The butterfly is a symbol of freedom, soaring colorfully, magically above our trouble-laden world. After the publication of the famous poem written by a child in Theresienstadt searching for another butterfly after he had seen the very last one, it has evoked for many an image of the elusive freedom denied to children caught in Hitler’s grip during the terrible years of Holocaust. The Holocaust Museum of Houston’s Butterfly Project also memorializes children lost in Shoah using butterflies as image of freedom and hope. In this beautifully illustrated and touchingly told story, the butterfly once again appears as a symbol of carefree days filled with color and light in the childhood memory of a survivor named Renee Rosenberg Danziger.
Renee recalls a charmed, golden childhood in Hungary, watching butterflies in her grandmother’s garden, dancing in a butterfly costume lovingly made by her mother, making music, playing with her cousin and enjoying nature and life on the family farm. These idyllic days were cut short by swastikas, yellow stars and ultimately Auschwitz, where fear, suffering and death were all around. But the memories of sunlight, flitting butterflies and the joys that could be found in her imagination couldn’t be destroyed by the Nazis. Visions of those colorful butterflies and the sounds of the music in nature were still alive inside Renee’s head and heart and they gave Renee hope that one day things might improve. Renee did survive and she ultimately returned to the world of gardens, sunlight and butterflies which she now enjoys with her children and grandchildren. Her message to the children of today is to use their imaginations. It is vitally important, she feels. It is a means of hope and optimism, come what may.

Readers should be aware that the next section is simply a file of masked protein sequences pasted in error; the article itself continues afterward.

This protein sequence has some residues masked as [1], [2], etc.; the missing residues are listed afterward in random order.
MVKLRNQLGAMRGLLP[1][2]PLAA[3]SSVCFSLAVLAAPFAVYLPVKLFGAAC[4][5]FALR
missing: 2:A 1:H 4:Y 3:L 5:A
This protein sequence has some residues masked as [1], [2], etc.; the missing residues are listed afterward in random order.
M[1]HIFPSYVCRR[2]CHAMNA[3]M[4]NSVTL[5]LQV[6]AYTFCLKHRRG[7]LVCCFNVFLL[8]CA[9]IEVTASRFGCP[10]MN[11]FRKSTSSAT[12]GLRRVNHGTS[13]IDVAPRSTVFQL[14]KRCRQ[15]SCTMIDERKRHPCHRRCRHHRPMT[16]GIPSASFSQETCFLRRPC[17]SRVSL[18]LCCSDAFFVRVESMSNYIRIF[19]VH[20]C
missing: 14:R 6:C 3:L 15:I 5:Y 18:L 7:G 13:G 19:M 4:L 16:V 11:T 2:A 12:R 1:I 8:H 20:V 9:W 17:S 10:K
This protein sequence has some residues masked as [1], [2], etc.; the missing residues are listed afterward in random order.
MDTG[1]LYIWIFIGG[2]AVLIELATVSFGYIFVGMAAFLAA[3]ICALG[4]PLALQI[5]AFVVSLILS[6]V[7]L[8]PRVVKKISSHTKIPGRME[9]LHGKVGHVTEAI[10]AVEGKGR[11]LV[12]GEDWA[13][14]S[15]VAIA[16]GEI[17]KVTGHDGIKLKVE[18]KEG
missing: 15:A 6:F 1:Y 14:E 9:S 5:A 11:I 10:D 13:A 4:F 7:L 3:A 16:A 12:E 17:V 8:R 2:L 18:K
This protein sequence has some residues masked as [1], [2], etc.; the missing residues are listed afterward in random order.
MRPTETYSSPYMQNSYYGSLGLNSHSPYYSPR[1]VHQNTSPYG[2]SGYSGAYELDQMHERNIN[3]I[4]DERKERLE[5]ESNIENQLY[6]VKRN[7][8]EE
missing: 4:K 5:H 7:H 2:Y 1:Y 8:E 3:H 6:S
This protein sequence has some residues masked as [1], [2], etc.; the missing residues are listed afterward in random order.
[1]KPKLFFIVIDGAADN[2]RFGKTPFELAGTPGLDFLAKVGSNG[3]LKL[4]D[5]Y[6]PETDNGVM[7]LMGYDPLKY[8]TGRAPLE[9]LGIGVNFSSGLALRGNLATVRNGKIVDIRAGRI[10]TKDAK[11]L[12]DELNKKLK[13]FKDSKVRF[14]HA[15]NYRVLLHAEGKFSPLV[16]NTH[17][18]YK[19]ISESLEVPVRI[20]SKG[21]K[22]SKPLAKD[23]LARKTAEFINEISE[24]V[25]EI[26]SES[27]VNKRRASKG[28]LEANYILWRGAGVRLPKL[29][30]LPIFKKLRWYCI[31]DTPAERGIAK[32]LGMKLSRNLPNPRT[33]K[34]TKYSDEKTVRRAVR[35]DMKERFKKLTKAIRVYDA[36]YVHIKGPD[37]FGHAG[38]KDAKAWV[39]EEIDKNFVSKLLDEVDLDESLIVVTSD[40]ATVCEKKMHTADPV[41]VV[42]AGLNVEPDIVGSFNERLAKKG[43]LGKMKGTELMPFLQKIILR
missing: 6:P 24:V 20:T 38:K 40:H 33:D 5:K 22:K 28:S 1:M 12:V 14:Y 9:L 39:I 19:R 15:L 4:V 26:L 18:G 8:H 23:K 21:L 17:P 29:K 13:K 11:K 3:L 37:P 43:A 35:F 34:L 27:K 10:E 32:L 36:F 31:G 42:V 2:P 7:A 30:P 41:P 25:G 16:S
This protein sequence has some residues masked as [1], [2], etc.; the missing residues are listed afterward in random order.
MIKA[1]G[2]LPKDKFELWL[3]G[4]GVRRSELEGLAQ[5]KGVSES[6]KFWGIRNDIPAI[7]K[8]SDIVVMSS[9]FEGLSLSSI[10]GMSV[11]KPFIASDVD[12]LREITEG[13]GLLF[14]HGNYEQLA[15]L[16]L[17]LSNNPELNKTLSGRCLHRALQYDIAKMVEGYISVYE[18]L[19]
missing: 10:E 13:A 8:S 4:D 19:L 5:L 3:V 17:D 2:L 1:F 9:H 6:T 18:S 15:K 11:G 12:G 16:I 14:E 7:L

This uplifting book has full-page illustrations in soft, appealing colors which perfectly accent the book’s message and give an excellent feeling of time and place. It includes a short biography of Renee and a notation that one of the co-authors is her daughter. It includes a black and white photograph of Renee’s sister, Lilli, who did not survive the Holocaust. In this photograph, Lilli is wearing a butterfly costume like the one Renee describes in the story. This photograph was the inspiration for the writing of the book.
Highly recommended for ages 10 and up.
Michal Hoschander Malen is the editor of Jewish Book Council’s young adult and children’s book reviews. She has lectured on a variety of topics relating to children and books and her greatest joy is reading to her grandchildren on both sides of the ocean. Michal lives in Great Neck, NY and Efrat, Israel.